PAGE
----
EP REVIEW: ‘Cold Dark Place’ by Mastodon

Spawned from unreleased tracks recorded between Once More ‘Round The Sun and Emperor Of Sand, Mastodon’s surprise EP is welcomed by fans who have only just recovered from the group’s latest riffing efforts. Cold Dark Place follows Mastodon’s winning recipe of high-fantasy, battling guitars and experimental tones. Although the recipe may be very similar to what we’re accustomed to, Brent Hinds’ presence is felt far more throughout the EP – this goes under the Mastodon name, but it does feel like a project with Hinds at its helm.

 Opening with North Side Star is an interesting choice when compared to the opening track from Emperor Of Sand, Sultan’s Curse; while in Mastodon terms isn’t their heaviest work it does hit the ground running rather than in a wistful daze. This doesn’t mean it’s tame, it only needs a few verses to shift into what we know of Mastodon with a groovy mid-to-end section complete with signature riff-work. North Side Star isn’t their absolute best work – with a discography as brilliant as Mastodon it’s hard to be the best of the bunch; however, when considered among the overarching theme Cold Dark Place presents the track is a great opener.

 Toe To Toes is the most ‘Don track in this EP and is a class act; possibly one of their best tracks to date, it has the style that has made them stand out as one of the best metal bands around: Hinds’ space-cowboy vocals, Bill Kelliher’s inventive guitar section, Troy Sanders’ powerful grooves and smooth vocal style thumping to the beat of Brann Dailor’s wild drums. The verses are set to a winding guitar track with an addictive and satisfying clap, giving space for Hinds to sing-shout his way to the chorus. Toe To Toes is a spectral experience, one which is essential to the EP overall.

 The title track, Cold Dark Place, comes as the perfect end to a short Mastodon experience. This track feels new in a different way, however. Each of their seven albums are concept albums with a larger story being told about Czars, Sultans and demonic space-creatures, but this one wears its heart on its sleeve with unusual cracks in the typically impenetrable armour we’re used to. For the first time, the lyrics aren’t metaphorical, they say what they’re meant to. The track tells us how Hinds found it hard to reconnect to his girlfriend after being away for so long, and how frustrating it is to miss someone so much only to see them again without a spark – perhaps the saddest part of this song is when we’re told how the dog was taken away after an argument. Lyrically it’s a world above anything in the late 2017 release schedule, and even more so musically. Experimenting with new textures this song sees the heavy use of Brent’s Sho-Bud 13-String Pedal Guitar, an instrument straight out of the fantasies created by the band. His mastery of this instrument is matched only by the raw talent which the rest of the band use to tie the piece together. This track may mark the beginning of a change lyrically, a change which sees the band’s emotional experiences driving their song writing.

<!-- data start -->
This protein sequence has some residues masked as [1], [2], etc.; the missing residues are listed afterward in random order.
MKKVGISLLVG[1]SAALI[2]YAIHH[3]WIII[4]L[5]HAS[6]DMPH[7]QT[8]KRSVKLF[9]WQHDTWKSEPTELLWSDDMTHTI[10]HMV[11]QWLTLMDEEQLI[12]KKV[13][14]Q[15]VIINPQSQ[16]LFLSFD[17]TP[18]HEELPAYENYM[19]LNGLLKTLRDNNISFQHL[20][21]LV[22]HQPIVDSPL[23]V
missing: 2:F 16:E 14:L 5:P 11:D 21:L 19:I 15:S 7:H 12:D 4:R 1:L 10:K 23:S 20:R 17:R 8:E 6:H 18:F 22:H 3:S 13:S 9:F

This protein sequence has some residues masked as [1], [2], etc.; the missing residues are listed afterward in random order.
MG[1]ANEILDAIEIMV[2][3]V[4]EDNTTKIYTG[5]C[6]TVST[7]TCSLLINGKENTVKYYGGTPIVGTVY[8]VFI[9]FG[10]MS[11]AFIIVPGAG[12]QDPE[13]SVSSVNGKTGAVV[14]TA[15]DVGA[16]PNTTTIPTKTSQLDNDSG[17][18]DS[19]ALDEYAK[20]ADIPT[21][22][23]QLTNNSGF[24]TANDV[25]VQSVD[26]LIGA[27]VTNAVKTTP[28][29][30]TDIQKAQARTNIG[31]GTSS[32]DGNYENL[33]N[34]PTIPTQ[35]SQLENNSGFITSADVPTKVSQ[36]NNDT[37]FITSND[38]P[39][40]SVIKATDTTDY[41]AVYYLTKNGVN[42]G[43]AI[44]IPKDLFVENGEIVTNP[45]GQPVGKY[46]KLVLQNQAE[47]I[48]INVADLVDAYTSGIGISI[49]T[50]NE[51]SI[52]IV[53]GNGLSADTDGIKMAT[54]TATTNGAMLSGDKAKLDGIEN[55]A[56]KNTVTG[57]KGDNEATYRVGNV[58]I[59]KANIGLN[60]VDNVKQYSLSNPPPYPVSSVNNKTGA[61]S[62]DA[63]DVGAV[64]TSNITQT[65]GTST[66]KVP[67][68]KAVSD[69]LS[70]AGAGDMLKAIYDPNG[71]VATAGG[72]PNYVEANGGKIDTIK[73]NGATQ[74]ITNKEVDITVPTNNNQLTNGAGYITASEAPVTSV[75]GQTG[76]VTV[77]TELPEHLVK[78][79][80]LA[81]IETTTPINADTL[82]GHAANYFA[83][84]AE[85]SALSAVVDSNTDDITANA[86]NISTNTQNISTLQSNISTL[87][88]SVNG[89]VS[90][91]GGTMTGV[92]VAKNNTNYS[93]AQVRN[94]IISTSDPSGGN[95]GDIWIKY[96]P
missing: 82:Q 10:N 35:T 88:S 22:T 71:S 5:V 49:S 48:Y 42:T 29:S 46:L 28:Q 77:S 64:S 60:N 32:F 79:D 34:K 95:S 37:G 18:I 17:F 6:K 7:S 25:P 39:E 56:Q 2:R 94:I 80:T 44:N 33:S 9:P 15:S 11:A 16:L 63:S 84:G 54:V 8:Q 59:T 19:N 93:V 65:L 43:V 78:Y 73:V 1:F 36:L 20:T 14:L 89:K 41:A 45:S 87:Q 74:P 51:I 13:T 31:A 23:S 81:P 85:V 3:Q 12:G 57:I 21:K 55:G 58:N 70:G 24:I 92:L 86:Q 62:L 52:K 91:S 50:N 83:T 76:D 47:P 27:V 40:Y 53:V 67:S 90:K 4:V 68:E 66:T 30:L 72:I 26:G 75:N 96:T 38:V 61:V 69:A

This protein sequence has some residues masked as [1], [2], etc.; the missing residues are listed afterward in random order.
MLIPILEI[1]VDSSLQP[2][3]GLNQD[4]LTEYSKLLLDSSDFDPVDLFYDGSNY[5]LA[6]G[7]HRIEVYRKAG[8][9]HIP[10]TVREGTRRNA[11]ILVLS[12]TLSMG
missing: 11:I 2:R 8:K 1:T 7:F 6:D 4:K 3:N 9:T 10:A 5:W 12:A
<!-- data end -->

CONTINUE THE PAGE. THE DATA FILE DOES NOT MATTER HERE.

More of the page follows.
Cold Dark Place sets an easy pace throughout it short runtime. With no true typical conceptual story reaching its way into each track, the entire album does feel very much like unused work being given new life (which it is, after all). This doesn’t render it a bad EP, though. It’s actually a perfect taste of where the band are at in their career as each track shows a little more honesty in their lyrics – whereas before if any deeper personal meaning was the subject it would have been shrouded in cryptic metaphors as we seen in the ending of Emperor Of Sand. Toes To Toes stands out as the best without a doubt, with Cold Dark Place coming a very close second. Continuing an earlier point, if they can lace heartful lyrics with their well perfected style it’s possible that we’re about to see a whole new level of Mastodon in the future.


For fans of: Red Fang, Clutch, The Dillinger Escape Plan
Words by Conor Tollan 

‘Cold Dark Place’ by Mastodon is out now on Reprise Records.

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